I am still infatuated with Album of the Week Still House Plants If I don’t make it, I love u for its jangly, wiry sound, Jess Hickie-Kallenbach’s oddly operatic vocals and the three piece’s propulsive drive. Played through the impressive Fyne Vintage Classic XII (review in the works), the Naim stack excelled at delivering a perfectly timed groove, putting me deep in the pocket of Still House Plants’ angular funk. Once again each player felt fully formed and fixed in space, more like nailed to the floor, so the music emerged with pinpoint clarity, full voice, and full funk.

With most of the music I played through the Naim stack during its Barn stay, I found myself turning the volume up and up again to hit that sweet spot of level/room/music groove. I also found that listening at higher than normal levels added more than a dash of real excitement to the system sound, where low level listening felt like a bit of a let down. I attribute this phenomena to what I’d describe as a flatness to the Naim stacks’ presentation in comparison to the nearly psychedelic 3D-ness of the less expensive and less powerful Riviera Labs Levante Integrated (review) or their more expensive Riviera APL10 Preamplifier/AFM25 Monoblock stack (review) or the mind-blowing refinement of the similarly priced Soulution 330 integrated amp (review) where music felt fully formed in every dimension offering a very high level of excitement at any volume level. To put it another way, while the Naim stack excelled at most of what makes music come alive in Barn, it took a bit of extra volume to grab all of my attention and my sense is this was due to a relative lack of dimension to singers’ and players’ perceived physical form.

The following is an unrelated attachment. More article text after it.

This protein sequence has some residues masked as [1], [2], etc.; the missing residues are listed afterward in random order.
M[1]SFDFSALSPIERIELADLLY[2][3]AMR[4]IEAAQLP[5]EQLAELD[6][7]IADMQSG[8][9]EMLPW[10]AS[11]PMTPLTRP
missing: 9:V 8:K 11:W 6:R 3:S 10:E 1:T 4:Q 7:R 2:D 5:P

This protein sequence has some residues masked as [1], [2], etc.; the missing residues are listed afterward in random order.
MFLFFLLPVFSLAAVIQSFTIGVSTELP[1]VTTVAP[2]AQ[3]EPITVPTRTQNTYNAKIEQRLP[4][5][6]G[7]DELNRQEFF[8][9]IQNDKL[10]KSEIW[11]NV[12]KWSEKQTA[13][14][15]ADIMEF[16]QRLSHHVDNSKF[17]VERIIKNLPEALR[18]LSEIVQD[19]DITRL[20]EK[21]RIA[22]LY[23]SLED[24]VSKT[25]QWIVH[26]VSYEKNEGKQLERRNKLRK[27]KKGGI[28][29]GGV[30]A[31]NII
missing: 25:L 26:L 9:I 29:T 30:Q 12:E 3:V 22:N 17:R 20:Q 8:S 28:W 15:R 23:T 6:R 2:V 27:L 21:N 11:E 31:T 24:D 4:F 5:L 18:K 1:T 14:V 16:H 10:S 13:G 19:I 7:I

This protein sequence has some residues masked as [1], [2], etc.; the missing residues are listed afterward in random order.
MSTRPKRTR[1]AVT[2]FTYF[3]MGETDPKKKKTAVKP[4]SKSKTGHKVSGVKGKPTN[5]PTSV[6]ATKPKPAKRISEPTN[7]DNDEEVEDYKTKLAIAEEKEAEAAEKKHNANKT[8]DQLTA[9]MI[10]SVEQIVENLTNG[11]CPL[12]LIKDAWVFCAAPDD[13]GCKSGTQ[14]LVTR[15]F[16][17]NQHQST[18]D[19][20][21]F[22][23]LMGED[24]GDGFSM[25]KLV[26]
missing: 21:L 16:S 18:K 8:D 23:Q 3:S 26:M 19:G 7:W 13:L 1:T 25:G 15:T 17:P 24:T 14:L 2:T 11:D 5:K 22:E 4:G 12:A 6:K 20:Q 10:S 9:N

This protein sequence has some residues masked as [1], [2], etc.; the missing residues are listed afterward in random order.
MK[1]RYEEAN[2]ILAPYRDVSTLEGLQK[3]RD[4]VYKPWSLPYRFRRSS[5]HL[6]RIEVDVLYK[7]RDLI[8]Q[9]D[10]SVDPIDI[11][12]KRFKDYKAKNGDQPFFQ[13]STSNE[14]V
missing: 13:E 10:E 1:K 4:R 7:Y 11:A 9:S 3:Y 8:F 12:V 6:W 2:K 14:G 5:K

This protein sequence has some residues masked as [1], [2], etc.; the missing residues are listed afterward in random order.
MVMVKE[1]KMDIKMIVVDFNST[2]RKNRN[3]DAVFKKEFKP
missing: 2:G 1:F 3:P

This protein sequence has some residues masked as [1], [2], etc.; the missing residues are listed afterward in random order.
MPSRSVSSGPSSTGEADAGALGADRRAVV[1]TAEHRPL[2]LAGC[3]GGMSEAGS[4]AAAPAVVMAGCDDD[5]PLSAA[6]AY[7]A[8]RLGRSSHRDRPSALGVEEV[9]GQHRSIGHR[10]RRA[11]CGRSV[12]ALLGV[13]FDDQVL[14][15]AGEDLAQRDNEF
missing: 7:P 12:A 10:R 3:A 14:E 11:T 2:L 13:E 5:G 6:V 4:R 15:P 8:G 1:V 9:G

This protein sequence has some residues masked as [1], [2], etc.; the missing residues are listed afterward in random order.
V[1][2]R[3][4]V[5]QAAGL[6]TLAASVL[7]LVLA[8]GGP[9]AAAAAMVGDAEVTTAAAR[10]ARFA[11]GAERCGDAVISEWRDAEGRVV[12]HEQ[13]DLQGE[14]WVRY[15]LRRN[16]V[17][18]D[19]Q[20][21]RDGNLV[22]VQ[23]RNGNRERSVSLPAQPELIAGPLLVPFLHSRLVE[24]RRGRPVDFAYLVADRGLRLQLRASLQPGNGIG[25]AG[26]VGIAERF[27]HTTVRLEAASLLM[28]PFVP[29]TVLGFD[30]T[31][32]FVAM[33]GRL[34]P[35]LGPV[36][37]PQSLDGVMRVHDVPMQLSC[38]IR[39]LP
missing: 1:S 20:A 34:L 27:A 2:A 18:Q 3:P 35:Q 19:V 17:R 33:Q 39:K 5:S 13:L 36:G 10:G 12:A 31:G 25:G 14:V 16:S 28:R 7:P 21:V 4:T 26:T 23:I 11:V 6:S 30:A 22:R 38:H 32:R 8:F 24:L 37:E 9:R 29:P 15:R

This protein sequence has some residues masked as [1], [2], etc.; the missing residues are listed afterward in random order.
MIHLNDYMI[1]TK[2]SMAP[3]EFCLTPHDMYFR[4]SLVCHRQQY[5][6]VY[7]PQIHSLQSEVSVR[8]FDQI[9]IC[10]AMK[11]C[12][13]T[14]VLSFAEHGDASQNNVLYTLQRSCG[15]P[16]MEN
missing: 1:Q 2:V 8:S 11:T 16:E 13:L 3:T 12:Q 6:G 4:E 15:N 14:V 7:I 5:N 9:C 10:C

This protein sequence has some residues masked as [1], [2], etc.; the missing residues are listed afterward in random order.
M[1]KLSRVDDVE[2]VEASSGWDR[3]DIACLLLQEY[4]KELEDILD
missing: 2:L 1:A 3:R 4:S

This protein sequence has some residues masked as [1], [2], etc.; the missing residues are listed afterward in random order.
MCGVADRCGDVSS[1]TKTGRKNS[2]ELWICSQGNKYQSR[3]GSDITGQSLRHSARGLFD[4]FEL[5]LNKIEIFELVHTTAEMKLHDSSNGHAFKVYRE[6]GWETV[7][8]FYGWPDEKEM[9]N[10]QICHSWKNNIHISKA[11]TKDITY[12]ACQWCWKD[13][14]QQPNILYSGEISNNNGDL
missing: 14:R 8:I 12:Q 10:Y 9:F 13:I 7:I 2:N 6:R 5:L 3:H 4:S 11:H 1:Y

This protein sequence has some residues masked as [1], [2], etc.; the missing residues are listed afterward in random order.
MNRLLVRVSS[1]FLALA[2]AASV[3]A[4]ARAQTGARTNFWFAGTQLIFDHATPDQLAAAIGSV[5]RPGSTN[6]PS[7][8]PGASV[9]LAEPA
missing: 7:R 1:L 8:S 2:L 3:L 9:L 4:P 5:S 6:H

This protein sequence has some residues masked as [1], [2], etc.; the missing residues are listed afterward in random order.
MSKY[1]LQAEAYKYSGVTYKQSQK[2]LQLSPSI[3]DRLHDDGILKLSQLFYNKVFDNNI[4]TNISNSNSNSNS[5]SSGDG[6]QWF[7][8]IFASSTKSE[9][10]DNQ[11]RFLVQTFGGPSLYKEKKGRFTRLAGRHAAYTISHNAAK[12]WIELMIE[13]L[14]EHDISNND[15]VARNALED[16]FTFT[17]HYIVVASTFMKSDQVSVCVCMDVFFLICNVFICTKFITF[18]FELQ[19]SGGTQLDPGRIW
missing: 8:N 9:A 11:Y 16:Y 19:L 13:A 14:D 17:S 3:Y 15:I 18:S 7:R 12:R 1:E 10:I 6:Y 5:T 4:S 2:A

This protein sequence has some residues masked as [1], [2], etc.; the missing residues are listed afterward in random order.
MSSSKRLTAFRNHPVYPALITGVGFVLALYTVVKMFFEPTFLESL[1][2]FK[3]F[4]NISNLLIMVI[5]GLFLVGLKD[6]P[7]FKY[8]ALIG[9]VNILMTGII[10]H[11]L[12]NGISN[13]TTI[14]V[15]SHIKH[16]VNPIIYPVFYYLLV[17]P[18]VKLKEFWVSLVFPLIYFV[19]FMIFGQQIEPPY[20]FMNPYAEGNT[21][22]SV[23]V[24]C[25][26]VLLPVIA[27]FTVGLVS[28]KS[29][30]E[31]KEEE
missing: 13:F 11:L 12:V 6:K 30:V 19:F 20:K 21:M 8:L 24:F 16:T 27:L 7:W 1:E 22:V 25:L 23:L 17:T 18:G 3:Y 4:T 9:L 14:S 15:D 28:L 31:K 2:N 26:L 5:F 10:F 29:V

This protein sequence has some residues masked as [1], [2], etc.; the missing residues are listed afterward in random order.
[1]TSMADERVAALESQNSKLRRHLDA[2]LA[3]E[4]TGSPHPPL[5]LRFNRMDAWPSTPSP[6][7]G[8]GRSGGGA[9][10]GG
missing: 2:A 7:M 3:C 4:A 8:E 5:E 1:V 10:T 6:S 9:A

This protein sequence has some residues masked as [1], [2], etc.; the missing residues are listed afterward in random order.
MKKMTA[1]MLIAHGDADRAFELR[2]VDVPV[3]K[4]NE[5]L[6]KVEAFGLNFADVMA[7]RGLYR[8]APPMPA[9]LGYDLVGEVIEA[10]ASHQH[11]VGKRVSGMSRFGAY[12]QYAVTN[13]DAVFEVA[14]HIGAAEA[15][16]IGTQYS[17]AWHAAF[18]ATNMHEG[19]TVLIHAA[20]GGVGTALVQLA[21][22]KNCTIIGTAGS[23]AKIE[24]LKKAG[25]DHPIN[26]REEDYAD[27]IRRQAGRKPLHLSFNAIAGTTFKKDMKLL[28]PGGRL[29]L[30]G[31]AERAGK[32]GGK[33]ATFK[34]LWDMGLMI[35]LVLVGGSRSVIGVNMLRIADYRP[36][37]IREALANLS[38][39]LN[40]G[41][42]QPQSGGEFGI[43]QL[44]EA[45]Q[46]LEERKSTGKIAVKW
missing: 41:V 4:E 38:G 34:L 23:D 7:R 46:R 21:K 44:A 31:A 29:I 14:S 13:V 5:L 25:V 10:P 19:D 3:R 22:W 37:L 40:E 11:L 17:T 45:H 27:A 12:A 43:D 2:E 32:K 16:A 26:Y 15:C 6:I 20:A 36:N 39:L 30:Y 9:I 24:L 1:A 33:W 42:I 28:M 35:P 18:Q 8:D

I’m not a huge fan of listening to classic blues from digital sources as the experience typically feels lacking in some essential quality compared to the LP. That being said, when I saw that Skip James’ Today! was available in a new remaster from Craft Recordings on Qobuz I hit ‘Play’ without hesitation or trepidation (I’m not militant about the LP thing). Part of what always seems a bit off with digital replay of classic blues is timing—as if digital replay can’t tap its foot in time with Skip James’ masterful singing and playing. So you can imagine my surprise and delight when the Naim stack presented Skip James through the DeVore O/96 in what felt like perfect toe tapping time perfectly placed in space as sound source separate and apart from the speakers and system. Skip James was also realistically sized, not too tiny or too huge, and this intimate music that lives and breathes in the subtlest of shadings and finger-picked time came alive in Barn with stunning clarity and focus. Very nice.

Of all the Album of the Week picks over the past 10 or so years, it was actually called ‘Download of the Week’ back in my AudioStream days, King Hannah’s I’m Not Sorry, I Was Just Being Me from 2022 elicited the most reader responses (in the positive) so I’m happy to report that Hannah Merrick and Craig Whittle are back with Big Swimmer, released on City Slang last month.

From the liner notes:

Big Swimmer finds King Hannah on the other side of their first act with a newfound understanding of their sound, their strengths, their gratitude, and their vision for the future of the band’s music.

Or as my dear friend and music-picking machine Stephen Mejias shared along with his #NewMusicFriday selections for May 31, 2024 about Big Swimmer: “Sonic Youth-y guitars.” And if there’s higher compliment to pay, I am unaware. Crunchy, big and bad(ass) with Hannah Merrick’s hardly bothered vocal style, this is a record that’s meant to be played loud, loud enough to kick up some dust and the Fyne Vintage Classic XII with Naim behind the drive delivered a Barn-shaking and rich rendition with the now familiar solidity, clarity, and that perfectly timed sense of pace. Think perfectly propulsive, so much so I found myself out of the comfy B-Side’s couch, slinking around the Barn to King Hannah time. Nice.